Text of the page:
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Setting DNS Records on a domain you own

Replace all instances of https://dns.decentraweb.org/ with https://dns-goerli.decentraweb.org/ if you'd like to do the steps in Testnet!
  1. 1.
    If you have just purchased a domain and are still on the checkout confirmation page, click "Manage Name" button and click the domain you just purchased. Otherwise just go to https://dns.decentraweb.org/ > click "My Account" > click the domain you just purchased.
  2. 2.
    Decentraweb allows you to use your own Smart Contract Resolver. In most cases you should just use Decentraweb's default by clicking the "Use Decentraweb Resolver" button. This will trigger an on chain transaction.
  3. 3.
    Once this is complete you will see two new additions on the page for setting (IPFS) "Content" and "DNS records". Click the blue edit button on the DNS Records section.
  4. 4.
    From here you have a dropdown box with a few different DNS record types. Leave the default type on "A" record, set the "value" to the IP address of a webserver you have access to, leave TTL at "1 hour" which is how often the Decentraweb resolver will check for changes.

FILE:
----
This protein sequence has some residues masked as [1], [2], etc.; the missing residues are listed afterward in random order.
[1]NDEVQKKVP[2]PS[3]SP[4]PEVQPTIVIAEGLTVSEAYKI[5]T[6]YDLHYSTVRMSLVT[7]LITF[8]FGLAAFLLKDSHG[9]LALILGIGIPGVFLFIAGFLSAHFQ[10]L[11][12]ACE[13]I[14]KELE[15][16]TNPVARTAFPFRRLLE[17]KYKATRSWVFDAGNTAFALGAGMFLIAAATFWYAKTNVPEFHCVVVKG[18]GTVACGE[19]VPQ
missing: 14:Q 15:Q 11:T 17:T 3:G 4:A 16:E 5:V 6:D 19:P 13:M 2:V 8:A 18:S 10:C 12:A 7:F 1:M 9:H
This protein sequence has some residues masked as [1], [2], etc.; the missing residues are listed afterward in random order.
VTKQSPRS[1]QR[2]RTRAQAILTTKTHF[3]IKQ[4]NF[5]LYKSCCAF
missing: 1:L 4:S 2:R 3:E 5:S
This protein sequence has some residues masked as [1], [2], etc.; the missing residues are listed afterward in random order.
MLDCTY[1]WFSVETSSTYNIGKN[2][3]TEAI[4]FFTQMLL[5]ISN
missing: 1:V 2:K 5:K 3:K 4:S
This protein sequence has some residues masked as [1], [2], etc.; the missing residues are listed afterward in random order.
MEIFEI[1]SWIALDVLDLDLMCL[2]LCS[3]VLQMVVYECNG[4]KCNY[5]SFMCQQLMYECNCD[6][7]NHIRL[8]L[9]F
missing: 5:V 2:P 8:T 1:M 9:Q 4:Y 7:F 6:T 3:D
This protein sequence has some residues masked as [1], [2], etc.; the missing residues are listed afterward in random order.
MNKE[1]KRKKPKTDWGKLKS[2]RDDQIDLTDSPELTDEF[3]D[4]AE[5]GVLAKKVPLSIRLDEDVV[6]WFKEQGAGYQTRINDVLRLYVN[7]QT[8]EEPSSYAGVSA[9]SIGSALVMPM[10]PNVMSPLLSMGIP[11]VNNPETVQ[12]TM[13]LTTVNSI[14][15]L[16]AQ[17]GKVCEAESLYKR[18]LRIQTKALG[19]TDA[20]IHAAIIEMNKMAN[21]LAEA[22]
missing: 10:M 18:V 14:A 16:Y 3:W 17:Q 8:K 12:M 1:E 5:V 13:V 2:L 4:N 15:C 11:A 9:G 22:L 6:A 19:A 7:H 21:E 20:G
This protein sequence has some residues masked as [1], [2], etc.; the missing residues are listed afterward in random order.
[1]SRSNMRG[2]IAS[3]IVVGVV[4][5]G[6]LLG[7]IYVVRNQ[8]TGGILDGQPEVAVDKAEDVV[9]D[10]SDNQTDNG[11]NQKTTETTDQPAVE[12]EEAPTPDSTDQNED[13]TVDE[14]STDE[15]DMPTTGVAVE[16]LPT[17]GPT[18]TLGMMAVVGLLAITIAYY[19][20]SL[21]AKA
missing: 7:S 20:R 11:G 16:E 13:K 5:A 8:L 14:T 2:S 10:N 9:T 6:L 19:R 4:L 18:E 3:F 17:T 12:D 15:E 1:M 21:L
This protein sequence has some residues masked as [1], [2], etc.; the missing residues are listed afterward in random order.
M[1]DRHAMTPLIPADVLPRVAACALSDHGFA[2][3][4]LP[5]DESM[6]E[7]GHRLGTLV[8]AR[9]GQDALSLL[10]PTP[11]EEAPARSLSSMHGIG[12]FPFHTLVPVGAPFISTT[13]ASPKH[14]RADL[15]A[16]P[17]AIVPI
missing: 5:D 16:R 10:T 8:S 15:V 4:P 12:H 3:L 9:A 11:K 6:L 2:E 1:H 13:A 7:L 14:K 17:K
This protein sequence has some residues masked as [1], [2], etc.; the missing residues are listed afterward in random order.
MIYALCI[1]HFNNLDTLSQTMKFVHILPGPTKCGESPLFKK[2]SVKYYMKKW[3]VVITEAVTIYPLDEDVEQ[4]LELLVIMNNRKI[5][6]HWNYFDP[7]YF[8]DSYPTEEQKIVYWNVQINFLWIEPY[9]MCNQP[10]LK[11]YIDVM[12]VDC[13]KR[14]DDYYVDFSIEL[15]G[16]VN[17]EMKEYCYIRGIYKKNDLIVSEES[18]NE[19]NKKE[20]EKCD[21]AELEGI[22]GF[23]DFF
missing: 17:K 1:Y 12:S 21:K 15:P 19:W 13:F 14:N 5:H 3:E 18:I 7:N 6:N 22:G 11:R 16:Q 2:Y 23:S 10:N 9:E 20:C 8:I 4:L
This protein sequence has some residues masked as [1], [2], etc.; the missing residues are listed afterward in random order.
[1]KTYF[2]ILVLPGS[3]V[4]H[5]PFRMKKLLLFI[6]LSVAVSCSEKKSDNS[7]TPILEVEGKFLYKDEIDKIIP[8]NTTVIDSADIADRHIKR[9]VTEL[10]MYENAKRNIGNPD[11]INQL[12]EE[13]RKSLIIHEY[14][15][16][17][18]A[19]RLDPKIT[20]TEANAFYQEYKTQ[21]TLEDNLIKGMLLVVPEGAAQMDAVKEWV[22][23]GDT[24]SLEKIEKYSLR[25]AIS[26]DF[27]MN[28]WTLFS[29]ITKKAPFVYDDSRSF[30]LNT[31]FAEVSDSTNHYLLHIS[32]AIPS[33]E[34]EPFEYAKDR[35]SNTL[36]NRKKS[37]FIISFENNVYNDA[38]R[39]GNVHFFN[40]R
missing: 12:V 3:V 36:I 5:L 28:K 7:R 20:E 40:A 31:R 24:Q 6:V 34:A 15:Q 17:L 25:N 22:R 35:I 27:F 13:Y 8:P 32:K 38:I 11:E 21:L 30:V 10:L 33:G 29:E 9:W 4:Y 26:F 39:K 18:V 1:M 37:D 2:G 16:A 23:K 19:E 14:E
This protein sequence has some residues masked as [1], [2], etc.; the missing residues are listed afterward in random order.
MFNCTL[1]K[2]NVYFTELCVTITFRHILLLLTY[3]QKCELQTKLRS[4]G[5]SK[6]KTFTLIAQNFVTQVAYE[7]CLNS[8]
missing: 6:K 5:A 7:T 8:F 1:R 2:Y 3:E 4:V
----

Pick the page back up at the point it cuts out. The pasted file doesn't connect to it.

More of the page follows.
5. 5.
    You can add as many DNS records as you like in one Ethereum transaction to save costs. Once you are complete click the blue "Commit" button to save it to the blockchain.
  6. 6.
    For Mac and Linux operating systems you can verify your DNS records were properly set on the blockchain via command-line. You can query against Decentraweb's DNS resolver directly. Wait about 30 seconds and run: dig @15.197.159.209 -p 53 yourdomain
Example DWEB DNS query via command-line (Mac & Linux)
Note: Modern browsers expect websites to be hosted on subdomains only. That is why you don't see websites at "com" or "net" or "gov", etc. Additionally Top Level Domains (TLD's) that browser don't recognize generally trigger a search. To get around this web3 domains usually have a forward slash "/". For example ENS domains use a forward slash such as http://vitalik.eth/. Decentraweb domains function similarly with the added bonus that if you do want to host a website directly on the highest TLD-level you can by referencing the domain as "🐳./" for example. Generally, however just using "www.🐳/" is more user friendly than hosting direcly on a TLD.